Hyaluronic acid: A natural moisturising molecule

Hyaluronic acid: A natural moisturising molecule

April 16, 2018

Hyaluronic acid is essentially a very large sugar which naturally occurs in connective tissue throughout our bodies.

Half of it is found in our skin, where it has the important role of retaining moisture.

And it does a great job – one molecule can hold up to a thousand times its own weight in water. Which makes it an excellent moisturiser.

That’s why hyaluronic acid is an important and very effective ingredient in All Day Long and Good Night! creams at Integrative Beauty.

HA acts like a sponge, holding vast amounts of water in the skin, effectively plumping it out - and by doing so it can reduce the appearance of fine lines and wrinkles, as well as improving the skin's hydration and texture. 

No other biological substance can retain as much water as HA, resulting in increased smoothness, softening and decreased wrinkles.

Equally important is its ability to remove waste matter from cells where there is little blood circulation.

HA is equally, if not more important, than collagen.

Although originally discovered in 1934 by Karl Meyer, people really sat up to take notice of HA after a reporter visited the Japanese village of Yuzuri Hara where people in their 80s and 90s had smooth wrinkle-free skin, flexible joints, full heads of hair and activity levels which defied their age.

This was found to be related to oestrogen-like molecules in their diet from soya and tofu, which sent signals to the cells to make more hyaluronic acid.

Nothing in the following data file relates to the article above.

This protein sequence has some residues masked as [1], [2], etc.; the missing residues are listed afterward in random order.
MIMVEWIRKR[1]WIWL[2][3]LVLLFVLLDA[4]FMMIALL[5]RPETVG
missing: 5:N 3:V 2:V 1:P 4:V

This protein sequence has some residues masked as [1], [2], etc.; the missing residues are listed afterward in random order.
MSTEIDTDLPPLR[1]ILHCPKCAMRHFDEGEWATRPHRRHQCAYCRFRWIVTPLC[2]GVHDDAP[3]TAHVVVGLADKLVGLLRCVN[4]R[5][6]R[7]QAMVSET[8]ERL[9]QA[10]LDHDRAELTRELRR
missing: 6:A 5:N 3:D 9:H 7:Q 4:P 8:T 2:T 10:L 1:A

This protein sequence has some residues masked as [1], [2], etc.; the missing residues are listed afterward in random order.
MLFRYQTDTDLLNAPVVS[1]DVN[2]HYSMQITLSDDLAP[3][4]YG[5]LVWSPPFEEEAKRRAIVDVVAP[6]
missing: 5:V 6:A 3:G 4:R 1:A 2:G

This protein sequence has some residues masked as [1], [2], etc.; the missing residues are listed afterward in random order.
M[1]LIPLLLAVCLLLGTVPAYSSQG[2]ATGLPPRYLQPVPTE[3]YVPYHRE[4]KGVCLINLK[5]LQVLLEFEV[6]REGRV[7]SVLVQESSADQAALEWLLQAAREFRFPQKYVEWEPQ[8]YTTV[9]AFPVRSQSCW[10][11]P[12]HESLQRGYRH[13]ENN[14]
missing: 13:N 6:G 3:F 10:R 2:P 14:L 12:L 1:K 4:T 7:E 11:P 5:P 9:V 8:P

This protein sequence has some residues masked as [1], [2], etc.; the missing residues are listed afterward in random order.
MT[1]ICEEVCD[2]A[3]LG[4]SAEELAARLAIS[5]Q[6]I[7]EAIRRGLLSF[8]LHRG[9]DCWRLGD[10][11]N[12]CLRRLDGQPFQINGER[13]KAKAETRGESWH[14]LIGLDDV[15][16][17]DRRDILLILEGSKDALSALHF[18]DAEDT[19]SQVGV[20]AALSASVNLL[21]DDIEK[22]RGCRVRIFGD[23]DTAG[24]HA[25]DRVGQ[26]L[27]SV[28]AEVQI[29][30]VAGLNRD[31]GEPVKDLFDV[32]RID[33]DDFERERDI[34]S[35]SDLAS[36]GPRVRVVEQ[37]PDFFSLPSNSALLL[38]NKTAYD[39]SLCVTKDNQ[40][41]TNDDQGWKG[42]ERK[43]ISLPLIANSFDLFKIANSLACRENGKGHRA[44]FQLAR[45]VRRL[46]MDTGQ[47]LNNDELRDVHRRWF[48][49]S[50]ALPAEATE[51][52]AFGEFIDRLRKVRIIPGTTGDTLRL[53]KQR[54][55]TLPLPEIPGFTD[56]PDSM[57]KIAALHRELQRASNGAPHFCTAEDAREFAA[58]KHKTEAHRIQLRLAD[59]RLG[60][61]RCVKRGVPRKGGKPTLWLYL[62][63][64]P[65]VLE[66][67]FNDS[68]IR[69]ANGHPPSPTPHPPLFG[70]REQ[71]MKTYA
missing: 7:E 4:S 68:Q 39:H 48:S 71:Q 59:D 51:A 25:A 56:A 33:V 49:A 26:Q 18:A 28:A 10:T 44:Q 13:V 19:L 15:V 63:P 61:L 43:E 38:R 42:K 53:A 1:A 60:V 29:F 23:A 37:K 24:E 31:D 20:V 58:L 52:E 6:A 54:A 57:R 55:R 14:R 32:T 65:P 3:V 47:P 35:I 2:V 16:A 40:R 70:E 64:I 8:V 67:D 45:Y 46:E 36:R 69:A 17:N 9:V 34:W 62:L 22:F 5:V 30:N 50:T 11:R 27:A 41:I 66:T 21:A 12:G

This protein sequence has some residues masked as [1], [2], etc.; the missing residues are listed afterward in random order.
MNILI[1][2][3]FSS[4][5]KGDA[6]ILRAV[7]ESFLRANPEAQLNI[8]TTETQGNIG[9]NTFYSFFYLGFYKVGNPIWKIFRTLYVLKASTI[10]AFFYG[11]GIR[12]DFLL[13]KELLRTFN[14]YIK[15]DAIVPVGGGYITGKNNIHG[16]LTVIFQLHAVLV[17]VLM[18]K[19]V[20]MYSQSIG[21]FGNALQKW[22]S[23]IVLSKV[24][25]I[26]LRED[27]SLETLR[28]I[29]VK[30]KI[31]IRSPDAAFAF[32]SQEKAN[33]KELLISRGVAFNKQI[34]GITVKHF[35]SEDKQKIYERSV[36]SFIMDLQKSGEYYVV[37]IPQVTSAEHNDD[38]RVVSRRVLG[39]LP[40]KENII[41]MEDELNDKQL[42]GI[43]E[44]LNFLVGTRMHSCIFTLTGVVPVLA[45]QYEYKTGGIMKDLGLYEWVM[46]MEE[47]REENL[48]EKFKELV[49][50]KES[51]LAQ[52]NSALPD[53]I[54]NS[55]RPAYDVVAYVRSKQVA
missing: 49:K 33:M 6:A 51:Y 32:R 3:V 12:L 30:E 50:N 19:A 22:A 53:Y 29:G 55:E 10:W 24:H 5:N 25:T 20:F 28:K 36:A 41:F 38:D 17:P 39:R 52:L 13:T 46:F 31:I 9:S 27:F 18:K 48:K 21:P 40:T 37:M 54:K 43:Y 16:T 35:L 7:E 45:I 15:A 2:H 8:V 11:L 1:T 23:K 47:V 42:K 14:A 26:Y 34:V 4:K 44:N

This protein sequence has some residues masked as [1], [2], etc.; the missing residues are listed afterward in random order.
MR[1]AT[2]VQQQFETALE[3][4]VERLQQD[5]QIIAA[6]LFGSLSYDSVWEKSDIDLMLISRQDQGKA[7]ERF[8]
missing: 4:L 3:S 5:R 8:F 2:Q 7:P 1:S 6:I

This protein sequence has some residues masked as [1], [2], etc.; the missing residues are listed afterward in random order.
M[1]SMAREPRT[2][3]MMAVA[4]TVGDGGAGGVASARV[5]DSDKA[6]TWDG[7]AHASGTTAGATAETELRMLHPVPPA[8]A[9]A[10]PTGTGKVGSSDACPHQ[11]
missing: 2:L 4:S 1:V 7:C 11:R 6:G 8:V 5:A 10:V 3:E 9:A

Our bodies contain around 15 grams of HA and it is in virtually every part of the body. But a third of it is degraded on a daily basis, so by the time we reach our mid 40s our bodies are producing roughly half of the HA we need.

Scientific studies have proved HA boosts skin hydration, stimulates production of collagen, works as an antioxidant and free radical scavenger, maintains skin elasticity, cushions joints and nerve tissues, has an antibacterial and anti-inflammatory activity and maintains fluid in the eye tissues, protecting against eye diseases.

As well as the skin, here are some of the other parts of the body which benefit from HA.



HA works as a shock absorber lubricating the fluid in the joint tissues and stabilising their breakdown. As an antioxidant, it protects against joint destruction due to free radicals.



HA is found in the vitreous fluid in the eyes, giving them their shape and characteristics. It benefits people suffering from dry eyes. Oral supplements of HA may help eyesight because as we age, less HA is found in the eye tissues and it is needed to support the eye’s structure.



Gum disease affects 3 out of 4 UK adults over the age of 35, and it’s the single biggest cause of tooth loss. HA helps with the regeneration of fresh healthy gum tissue and reduces inflammation leading to bleeding gums.

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